THE FAMILY MAN
I strode the paths that William Wordsworth trod
When he beheld the dancing daffodils.
I saw the wondrous scenes, a gift from God,
Of silvered lake beset by splendent hills.
The many brooklets rushed their chattering way
In haste to quench the great lake’s endless thirst.
While overhead the clouds of darkening grey
Gave promise that they’d soon be reimbursed.
No errant breeze disturbed the peaceful mere
As, glacial smooth, it mirrored distant mound
And gave back a reflection crystal clear
Of autumn’s rustic beauty most profound.
Unlike the bard I wandered not alone,
No golden blooms bedecked the water’s shore
For with me were my kin, my very own
And spring had gone and summer was no more.
‘Twas autumn, of the year and of my span,
For on that day, now in proud memory’s store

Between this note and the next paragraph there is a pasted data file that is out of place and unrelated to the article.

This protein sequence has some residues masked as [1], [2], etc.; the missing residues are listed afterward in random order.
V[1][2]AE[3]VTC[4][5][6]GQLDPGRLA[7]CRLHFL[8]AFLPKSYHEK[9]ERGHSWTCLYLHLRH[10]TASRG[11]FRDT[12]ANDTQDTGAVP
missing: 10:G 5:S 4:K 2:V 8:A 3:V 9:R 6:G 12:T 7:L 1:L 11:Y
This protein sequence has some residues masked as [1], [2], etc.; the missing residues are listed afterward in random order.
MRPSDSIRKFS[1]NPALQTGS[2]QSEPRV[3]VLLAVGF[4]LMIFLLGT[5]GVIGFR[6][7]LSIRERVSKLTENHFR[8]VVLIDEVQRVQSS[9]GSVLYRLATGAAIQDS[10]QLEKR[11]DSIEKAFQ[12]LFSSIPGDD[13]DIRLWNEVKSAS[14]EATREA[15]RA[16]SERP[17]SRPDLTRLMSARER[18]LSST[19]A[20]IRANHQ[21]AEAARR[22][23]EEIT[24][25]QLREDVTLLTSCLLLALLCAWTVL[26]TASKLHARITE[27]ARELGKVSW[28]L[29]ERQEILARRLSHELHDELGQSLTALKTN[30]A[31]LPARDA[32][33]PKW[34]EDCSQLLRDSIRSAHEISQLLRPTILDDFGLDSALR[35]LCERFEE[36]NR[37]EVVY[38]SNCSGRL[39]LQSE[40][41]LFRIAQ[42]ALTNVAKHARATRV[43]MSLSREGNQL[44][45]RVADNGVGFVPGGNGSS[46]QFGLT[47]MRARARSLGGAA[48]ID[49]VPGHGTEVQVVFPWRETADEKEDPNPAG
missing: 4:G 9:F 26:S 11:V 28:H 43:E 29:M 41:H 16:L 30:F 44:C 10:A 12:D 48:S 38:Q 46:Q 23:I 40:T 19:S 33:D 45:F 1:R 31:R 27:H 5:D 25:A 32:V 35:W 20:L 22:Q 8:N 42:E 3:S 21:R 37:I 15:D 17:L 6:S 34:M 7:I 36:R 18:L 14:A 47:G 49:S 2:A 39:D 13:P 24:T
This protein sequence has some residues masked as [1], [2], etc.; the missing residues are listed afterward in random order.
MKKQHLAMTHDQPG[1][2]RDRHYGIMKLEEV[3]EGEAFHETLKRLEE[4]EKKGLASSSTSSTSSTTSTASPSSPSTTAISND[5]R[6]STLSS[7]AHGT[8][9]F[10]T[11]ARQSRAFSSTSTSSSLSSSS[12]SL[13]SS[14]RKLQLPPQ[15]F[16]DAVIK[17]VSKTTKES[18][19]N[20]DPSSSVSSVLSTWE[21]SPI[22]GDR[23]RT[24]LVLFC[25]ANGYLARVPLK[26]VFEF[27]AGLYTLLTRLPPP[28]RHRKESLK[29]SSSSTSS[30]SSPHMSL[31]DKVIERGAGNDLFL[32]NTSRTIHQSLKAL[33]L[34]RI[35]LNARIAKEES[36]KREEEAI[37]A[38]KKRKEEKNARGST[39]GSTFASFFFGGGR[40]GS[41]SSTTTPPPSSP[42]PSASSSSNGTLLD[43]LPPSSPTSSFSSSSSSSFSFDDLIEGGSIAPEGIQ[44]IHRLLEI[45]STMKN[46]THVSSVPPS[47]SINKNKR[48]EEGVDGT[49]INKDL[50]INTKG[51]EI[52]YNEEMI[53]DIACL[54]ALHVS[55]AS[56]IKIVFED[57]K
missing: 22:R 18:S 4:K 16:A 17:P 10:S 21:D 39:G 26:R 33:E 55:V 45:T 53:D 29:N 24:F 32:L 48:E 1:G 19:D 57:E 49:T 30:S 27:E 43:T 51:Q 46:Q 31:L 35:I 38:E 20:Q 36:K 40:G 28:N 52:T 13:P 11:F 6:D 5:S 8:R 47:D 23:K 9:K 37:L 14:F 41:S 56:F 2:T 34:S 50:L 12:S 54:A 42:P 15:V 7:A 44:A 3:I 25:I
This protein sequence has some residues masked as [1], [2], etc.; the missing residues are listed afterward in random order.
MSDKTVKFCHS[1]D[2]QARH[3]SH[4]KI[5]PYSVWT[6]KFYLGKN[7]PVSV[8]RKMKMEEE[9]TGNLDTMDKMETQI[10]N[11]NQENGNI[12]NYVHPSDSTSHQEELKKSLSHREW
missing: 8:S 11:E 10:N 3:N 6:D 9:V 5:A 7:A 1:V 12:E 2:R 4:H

There was a Joyful gathering of my clan
To mark my birthday four score years before.
Now as I sit my pleased mind is filled
With thoughts of that sweet day in Cumberland
I see again the glorious sights that thrilled
As only those who’ve seen can understand.
But more, I see those that I hold most dear
Whose love I own, more precious than the gold
In all the world, to have them all so near
Was better than to have a wealth untold.
God gave the world great pleasure in the host
Of sights and sounds and senses in his plan.
But of his gifts, the one I treasure most.
He chose to let me be a family man.
Verse from Haydock
A Poem by George Anderton of Haydock - On the occasion of his eightieth birthday